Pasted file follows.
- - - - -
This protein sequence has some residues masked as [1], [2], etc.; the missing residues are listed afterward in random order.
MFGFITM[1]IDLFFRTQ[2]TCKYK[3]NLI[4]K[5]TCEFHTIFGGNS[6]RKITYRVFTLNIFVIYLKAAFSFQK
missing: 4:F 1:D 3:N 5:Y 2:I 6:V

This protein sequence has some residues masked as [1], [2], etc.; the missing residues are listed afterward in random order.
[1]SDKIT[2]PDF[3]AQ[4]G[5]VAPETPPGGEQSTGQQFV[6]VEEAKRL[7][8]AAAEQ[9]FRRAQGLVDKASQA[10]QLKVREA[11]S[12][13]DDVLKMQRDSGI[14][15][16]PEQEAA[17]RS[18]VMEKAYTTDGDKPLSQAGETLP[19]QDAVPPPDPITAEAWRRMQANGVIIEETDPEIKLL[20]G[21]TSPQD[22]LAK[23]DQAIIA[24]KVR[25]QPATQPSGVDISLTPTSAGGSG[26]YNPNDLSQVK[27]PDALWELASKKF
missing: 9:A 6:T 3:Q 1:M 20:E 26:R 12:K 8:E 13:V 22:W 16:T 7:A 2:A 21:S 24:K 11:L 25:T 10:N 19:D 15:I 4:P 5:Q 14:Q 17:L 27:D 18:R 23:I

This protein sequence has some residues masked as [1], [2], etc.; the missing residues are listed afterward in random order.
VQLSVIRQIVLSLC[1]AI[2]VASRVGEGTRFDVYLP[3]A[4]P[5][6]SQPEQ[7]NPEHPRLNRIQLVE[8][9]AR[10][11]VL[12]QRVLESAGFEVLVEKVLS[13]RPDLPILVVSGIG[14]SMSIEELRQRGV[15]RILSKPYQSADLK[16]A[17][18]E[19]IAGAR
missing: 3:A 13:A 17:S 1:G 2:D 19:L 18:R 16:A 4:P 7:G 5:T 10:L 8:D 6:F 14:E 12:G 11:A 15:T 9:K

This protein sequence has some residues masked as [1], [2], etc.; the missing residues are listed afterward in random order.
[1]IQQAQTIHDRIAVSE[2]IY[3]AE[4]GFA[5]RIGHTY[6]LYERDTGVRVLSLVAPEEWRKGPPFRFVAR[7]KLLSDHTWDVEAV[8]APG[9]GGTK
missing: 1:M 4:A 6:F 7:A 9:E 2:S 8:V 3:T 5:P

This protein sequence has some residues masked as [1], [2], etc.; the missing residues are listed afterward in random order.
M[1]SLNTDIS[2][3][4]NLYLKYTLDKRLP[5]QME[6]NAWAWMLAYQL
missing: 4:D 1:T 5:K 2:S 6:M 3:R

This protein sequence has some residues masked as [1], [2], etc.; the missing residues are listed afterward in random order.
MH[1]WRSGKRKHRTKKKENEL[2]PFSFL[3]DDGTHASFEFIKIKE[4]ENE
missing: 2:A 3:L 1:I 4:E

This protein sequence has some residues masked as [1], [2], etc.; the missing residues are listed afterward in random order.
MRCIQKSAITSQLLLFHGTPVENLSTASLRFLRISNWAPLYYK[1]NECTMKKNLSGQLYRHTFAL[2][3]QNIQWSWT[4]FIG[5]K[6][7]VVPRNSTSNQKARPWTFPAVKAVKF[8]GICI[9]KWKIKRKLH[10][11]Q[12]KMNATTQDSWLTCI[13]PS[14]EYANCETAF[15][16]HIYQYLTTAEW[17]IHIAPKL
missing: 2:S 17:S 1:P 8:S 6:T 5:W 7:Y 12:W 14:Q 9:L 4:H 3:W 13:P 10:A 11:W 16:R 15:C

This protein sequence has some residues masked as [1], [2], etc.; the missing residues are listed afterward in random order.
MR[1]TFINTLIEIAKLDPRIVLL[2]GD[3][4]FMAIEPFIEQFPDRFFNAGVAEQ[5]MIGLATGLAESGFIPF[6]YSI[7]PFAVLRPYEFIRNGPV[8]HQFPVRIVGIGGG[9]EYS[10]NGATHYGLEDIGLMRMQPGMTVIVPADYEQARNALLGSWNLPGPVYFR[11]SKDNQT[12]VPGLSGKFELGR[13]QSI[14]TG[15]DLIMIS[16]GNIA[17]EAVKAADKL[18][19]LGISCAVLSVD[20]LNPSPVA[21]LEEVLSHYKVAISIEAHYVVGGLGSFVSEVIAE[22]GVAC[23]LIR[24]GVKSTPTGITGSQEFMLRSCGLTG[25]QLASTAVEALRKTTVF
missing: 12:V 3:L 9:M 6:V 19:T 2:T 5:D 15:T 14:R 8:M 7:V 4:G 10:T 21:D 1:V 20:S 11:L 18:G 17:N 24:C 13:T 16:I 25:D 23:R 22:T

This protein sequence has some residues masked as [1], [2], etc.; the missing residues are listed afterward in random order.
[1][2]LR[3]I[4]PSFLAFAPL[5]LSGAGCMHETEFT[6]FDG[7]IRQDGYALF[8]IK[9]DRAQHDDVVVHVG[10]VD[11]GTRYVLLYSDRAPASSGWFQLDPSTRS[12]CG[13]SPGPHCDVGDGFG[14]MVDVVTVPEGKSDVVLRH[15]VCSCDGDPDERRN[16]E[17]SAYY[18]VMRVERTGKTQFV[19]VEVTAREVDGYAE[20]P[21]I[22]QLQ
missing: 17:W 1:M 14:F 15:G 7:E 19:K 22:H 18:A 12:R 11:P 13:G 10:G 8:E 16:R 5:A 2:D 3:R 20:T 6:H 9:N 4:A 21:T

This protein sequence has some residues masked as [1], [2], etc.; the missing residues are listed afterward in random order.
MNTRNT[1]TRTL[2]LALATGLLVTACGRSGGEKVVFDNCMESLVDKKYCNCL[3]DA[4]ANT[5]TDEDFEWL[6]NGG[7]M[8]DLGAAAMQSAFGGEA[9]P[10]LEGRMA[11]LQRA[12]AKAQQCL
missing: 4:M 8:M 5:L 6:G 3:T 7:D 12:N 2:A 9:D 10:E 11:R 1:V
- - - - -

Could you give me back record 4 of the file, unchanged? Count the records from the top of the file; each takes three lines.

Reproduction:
This protein sequence has some residues masked as [1], [2], etc.; the missing residues are listed afterward in random order.
[1]IQQAQTIHDRIAVSE[2]IY[3]AE[4]GFA[5]RIGHTY[6]LYERDTGVRVLSLVAPEEWRKGPPFRFVAR[7]KLLSDHTWDVEAV[8]APG[9]GGTK
missing: 1:M 4:A 6:F 7:A 9:E 2:S 8:V 3:T 5:P